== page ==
Zastosowanie i metody badawcze termobarogeochemii

Jadwiga Pawłowska




The present paper briefly reviews the major problems and theoretical basis of inclusion studies and their contribution to the knowledge of the origin of minerals and rocks. Thermobarogeochemistry is developing in many countries, but chiefly in the USA, USSR, Japan, and France. Table 1 (after N. P. Ermakov and R. P. Melnikov, 1971) illustrates the problems that can be solved by thermobarogeochemical methods and the position of thermobarogeochemistry among the geological sciences.
Three states of aggregation and their behaviour dependent on temperature, pressure, and chemical composition of the solution have been discussed against the physical state of the mineralization environment. This type of information may be obtained from inclusion studies. Due to the variety and common occurrence of inclusions in minerals more and more numerous groups are being included in the classification (Fig. 1, Tab. 2). Common cases of inclusion formation, their types and features indicative of the primary mineral are discussed.
Along with the description of inclusion studies methods the fundamentals of determination of temperature, pressure, and chemical composition of the solutions are given. The basic problems, procedures, and equipment used to determine homogenization temperatures are discussed. As an example, the constructional scheme of a heating camera is given along with the principal constructional elements (Fig. 2). Other research centres are encouraged to construct and use such a camera in their routine practice. Due consideration is given to inclusion decrepitation, reviewing the advantages of the acoustic decrepitometers, thermobarometer recording the gas pressure, increase, and the TGA. The constructional scheme of the automatic decrepitometer constructed at the Geological Institute in Warsaw (Fig. 5) is presented.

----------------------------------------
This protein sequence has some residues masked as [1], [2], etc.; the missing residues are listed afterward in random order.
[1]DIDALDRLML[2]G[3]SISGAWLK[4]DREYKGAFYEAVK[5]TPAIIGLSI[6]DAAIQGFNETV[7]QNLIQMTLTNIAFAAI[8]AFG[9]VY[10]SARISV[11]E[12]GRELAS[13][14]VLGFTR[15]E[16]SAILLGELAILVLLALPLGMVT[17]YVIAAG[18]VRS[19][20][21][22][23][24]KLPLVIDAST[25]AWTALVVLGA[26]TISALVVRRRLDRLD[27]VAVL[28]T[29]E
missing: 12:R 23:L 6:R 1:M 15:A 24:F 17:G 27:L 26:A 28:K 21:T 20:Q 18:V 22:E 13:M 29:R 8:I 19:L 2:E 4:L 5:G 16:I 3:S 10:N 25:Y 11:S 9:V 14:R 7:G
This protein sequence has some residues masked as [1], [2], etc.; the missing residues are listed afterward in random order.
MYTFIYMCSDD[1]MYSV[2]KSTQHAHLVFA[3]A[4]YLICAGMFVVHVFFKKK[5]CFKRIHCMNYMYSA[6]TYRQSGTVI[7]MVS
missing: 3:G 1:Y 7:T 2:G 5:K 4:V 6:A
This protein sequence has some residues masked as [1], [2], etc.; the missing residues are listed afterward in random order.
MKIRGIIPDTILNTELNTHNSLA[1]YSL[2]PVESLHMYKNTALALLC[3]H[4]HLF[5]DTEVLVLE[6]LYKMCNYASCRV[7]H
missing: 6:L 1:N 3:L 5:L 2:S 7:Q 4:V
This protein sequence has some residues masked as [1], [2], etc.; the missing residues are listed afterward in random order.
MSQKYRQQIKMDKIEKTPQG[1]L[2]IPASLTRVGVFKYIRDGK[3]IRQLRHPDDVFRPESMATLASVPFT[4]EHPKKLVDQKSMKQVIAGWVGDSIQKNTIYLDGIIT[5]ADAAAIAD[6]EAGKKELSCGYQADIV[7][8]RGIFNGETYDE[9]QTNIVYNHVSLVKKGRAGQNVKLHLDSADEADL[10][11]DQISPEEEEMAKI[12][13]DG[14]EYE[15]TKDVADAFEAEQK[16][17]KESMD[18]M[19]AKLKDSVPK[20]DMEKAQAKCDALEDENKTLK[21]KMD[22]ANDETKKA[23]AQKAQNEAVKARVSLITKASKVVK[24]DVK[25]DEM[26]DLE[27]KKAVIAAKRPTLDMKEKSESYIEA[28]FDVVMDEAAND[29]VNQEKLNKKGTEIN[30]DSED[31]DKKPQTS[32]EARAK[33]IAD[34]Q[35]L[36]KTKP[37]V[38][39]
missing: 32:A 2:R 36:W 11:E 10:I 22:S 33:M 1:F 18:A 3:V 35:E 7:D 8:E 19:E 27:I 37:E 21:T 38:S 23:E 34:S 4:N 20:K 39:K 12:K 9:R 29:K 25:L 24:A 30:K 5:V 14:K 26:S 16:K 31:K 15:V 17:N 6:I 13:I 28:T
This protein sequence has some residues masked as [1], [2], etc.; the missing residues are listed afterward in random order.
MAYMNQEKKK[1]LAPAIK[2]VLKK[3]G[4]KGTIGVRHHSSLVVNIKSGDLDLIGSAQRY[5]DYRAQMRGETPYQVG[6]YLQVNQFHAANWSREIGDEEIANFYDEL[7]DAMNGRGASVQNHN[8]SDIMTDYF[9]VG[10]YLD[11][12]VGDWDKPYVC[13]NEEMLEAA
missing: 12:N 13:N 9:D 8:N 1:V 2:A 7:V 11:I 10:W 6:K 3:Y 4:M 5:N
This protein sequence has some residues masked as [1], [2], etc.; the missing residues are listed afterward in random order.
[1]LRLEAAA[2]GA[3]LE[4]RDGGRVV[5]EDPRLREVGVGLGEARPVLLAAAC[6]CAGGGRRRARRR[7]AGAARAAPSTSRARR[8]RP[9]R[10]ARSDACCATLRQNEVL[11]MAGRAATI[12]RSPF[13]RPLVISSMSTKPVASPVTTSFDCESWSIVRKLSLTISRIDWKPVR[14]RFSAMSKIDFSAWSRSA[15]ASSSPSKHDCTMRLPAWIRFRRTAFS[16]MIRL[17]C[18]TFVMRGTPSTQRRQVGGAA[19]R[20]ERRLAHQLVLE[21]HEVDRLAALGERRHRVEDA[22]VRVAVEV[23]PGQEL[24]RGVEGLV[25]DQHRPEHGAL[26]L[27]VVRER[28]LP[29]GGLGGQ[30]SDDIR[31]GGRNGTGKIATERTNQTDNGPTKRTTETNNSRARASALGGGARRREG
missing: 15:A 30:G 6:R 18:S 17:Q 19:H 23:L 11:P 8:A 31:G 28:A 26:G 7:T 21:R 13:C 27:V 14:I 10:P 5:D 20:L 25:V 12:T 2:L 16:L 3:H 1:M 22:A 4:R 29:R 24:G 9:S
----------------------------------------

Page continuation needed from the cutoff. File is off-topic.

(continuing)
Less common analytical methods are only briefly mentioned, special emphasis being put on extraction procedures of liquid and gaseous inclusions from ground samples. The classifcation at solution types and formulas for their determination (Fig. 7) are given. Only the principal literature providing information on analytical methods for gaseous inclusions is listed.
Finally, cryometry, the developing branch of inclusion studies, is briefly discussed along with the simplest equipment now in use.

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